When the game was finished he led Stenne to a corner of the Place, and proposed that he should go with him and sell newspapers to the Germans—at thirty francs the trip! At first Stenne indignantly refused, and he did not go again to watch the game for three whole days—three terrible days. He no longer ate nor slept. At night he had visions of heaps of galoches at the foot of His bed, and five-franc pieces rolling and shining brightly. The temptation was too strong. On the fourth day he returned to the Château d'Eau, saw the big boy again, and permitted himself to be led astray!
One snowy morning they set out carrying a linen bag, and with a number of newspapers stuffed under their blouses. When they reached the Flanders Gate it was scarcely daylight. The big boy took Stenne by the hand and approaching the sentry—a brave "stay-at-home," who had a red nose, and a good-natured expression—said to him, in a whining tone:
"Let us pass, good sir; our mother is ill, papa is dead. We are going—my little brother and I—to pick up some potatoes in the fields."
He began to cry. Stenne, shame-faced, hung down his head. The sentry looked at the lads for a moment, and then glanced down the white, deserted road.
"Get on with you, quick!" he said, turning away; and then they were in the Aubervilliers-road. The big boy laughed heartily!
Confusedly, as in a dream, little Stenne saw the factories, now converted into barracks; abandoned barricades decked out with wet rags, and high chimneys, now smokeless, standing up, half in ruins, against the misty sky. At certain distances were sentries; officers, cloaked and hooded, sweeping the horizon with their field glasses; and small tents saturated by the melting snow beside the expiring watch-fires. The big boy knew the paths, and took his way across the fields so as to avoid the outposts.
Presently, however, they came upon a strong guard of Franc-tireurs, and were unable to pass by unnoticed. The men were in a number of small huts concealed in a ditch full of water all along the line of the Soissons railway. Here it was no avail for the big boy to tell his story; the Franc-tireurs would not let him pass. But while he was lamenting, an old sergeant, with white hair and wrinkled face, came out from the guard-house; he was something like Father Stenne.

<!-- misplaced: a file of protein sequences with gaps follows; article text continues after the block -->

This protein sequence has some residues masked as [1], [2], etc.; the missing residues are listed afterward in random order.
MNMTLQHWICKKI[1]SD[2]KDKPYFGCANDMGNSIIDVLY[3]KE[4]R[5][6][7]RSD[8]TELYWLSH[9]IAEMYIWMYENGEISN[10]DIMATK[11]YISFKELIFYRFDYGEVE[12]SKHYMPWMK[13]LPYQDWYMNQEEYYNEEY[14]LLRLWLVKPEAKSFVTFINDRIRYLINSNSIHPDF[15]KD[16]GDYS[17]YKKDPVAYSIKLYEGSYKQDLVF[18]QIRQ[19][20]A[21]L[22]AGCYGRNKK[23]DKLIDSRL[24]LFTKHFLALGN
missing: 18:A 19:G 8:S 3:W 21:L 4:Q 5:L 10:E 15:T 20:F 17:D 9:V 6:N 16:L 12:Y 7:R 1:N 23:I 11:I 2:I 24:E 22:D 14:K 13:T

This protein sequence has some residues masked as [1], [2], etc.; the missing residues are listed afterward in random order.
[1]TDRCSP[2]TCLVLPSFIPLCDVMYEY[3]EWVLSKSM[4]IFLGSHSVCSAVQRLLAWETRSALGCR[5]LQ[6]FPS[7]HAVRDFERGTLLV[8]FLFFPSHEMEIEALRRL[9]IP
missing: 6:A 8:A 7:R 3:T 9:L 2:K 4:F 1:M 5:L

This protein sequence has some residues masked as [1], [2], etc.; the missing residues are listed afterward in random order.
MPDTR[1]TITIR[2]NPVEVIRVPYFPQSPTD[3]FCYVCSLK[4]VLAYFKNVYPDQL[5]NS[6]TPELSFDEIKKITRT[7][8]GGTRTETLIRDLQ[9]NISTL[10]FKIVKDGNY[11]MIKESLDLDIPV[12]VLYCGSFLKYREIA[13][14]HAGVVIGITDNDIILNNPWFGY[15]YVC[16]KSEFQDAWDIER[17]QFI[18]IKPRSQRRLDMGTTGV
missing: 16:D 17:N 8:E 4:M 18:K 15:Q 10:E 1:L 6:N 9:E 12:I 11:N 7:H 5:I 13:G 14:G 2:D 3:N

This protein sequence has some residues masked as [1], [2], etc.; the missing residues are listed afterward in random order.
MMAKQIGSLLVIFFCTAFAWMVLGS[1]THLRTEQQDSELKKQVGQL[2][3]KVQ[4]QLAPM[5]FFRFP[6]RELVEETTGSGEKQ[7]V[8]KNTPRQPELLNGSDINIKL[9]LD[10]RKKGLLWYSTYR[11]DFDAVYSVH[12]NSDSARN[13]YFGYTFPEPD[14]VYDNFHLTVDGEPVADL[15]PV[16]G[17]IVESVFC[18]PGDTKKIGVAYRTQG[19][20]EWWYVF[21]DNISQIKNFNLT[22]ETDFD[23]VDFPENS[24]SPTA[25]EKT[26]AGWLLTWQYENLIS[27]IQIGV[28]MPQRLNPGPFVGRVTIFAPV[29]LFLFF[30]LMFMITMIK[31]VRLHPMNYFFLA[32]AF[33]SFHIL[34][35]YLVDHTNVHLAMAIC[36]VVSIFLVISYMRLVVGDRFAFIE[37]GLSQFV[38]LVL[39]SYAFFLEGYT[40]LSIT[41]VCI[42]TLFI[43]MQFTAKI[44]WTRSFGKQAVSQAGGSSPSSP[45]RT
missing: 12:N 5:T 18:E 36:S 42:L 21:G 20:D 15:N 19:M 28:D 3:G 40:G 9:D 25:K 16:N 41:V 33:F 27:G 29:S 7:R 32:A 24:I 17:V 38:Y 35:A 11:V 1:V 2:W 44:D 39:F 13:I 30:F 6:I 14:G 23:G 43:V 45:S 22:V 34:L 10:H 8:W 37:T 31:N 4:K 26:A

"Come, come, you brats, don't cry any more!" he said. "You may go and fetch your potatoes; but first come in and warm yourselves a little. The youngster there looks nearly frozen!"
Alas! little Stenne was not trembling from cold, but for fear, for very shame!
In the guardhouse were some soldiers huddled round a very poor fire—a true "widow's fire," at which they were toasting biscuits on the points of their bayonets. The men sat up close to make room for the boys, and gave them a drop of coffee. While they were drinking it an officer came to the door and summoned the sergeant of the guard. He spoke to him very rapidly in a low tone and went off in a hurry.
"My lads," said the sergeant, as he turned round with a beaming countenance, "There will be tobacco to-night! The watch-word of the Prussians has been discovered, and this time we shall take that cursed Bourget from them!"
"THE BOYS CRAWLED ON
There was an explosion of "bravos" and laughter. The men danced, sang, and clashed their sword-bayonets, while the lads, taking advantage of the tumult, wended on then way.
The trench crossed, the plain lay extended in front of them; beyond it was a long white wall, loopholed for musketry. Towards this wall they made their way, halting at every step, pretending to pick up potatoes.
"Let us go back; do not go there," little Stenne kept saying. But the other only shrugged his shoulders, and continued to advance. Suddenly they heard the click of a fire-lock.
"Lie down," cried the big boy, throwing himself flat on the ground as he spoke.
As soon as he was down he whistled. Another whistle came across the snow in reply. The boys crawled on. In front of the wall, on the level of the plain, appeared a pair of yellow moustaches under a dirty forage-cap. The big boy leaped into the trench beside the Prussian.